Engineers have the ability to change people’s lives for the better, and that’s just what Rutgers engineering student, Shubham Jain, hoped to accomplish with her submission at this year’s Rutgers research fair.
Her work focuses on enhancing the safety of people in busy cities without imposing restrictions or requiring any change of habit on their part. And for that, she’s been honored with an award.
Jain’s Research Focuses on Technology Distractions
Jain, an Electrical and Computer Engineering (ECE) PhD candidate at Rutgers University, presented her findings at the second annual research fair, which was held on March 3. But more than that, she won the AT&T Connected Intersections Challenge award, which was part of an awareness campaign by AT&T designed to alert users to the dangers of being distracted by technology.
The Connected Intersections challenge asked software developers, designers, and other professionals to submit solutions to the problem of distractions through wearable technology and smartphone apps that help raise safety awareness. Submissions were restricted to solutions for smartphones, tablets, the web, desktop computers, software, and custom hardware.
Technology Distractions Pose a Real Danger
The research that Jain conducted showed that technology distractions have a measurable effect on the safety of users. She explained in the abstract of her work, posted at the Rutgers University website, that 26 percent of pedestrians use technology to text or send emails, and over half talk on the phone while walking across a street.
The risk of distraction has grown so large that bigger cities, such as San Francisco, have created “LOOK!” signs on the pavement at crosswalks and intersections to get the attention of pedestrians. But that isn’t enough, according to AT&T.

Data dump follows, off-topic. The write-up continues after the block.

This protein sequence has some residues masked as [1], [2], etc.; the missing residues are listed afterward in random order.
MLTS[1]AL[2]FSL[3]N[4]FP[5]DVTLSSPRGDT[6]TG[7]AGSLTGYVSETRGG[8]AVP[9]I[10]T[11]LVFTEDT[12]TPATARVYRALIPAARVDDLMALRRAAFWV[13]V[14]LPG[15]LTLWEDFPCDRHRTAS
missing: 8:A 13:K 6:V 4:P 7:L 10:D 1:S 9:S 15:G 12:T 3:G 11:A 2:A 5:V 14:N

Jain Reaches the Problem Where it Lives
Jain’s research approached the problem of distraction a little differently. Instead of hoping to draw attention away from the device using a sign on the ground, her solution would generate an alert from the very technology that’s causing distraction in the first place.
In theory, a pedestrian at risk of stepping into a street would receive a “Look Up!” alert from the device. For example, on a smartphone, the user would see a message on the display, and GPS from the device would act as a locator. The challenge, she explained, would be determining which users were at risk.
AT&T’s campaign received numerous entries, all of which were judged on creativity and originality, visual presentation and execution, and the potential impact, according to the Connected Intersections challenge web page.
Prizes totaling $50,000 were awarded to the originators of solutions for pedestrians and cyclists, drivers, and multi-modal connections that help improve the connection among pedestrians, cyclists, and drivers.
Engineers have both the influence and education to improve the quality of life for people around the world. Few other professions can make such a claim. But for this field, it’s all in a day’s work.
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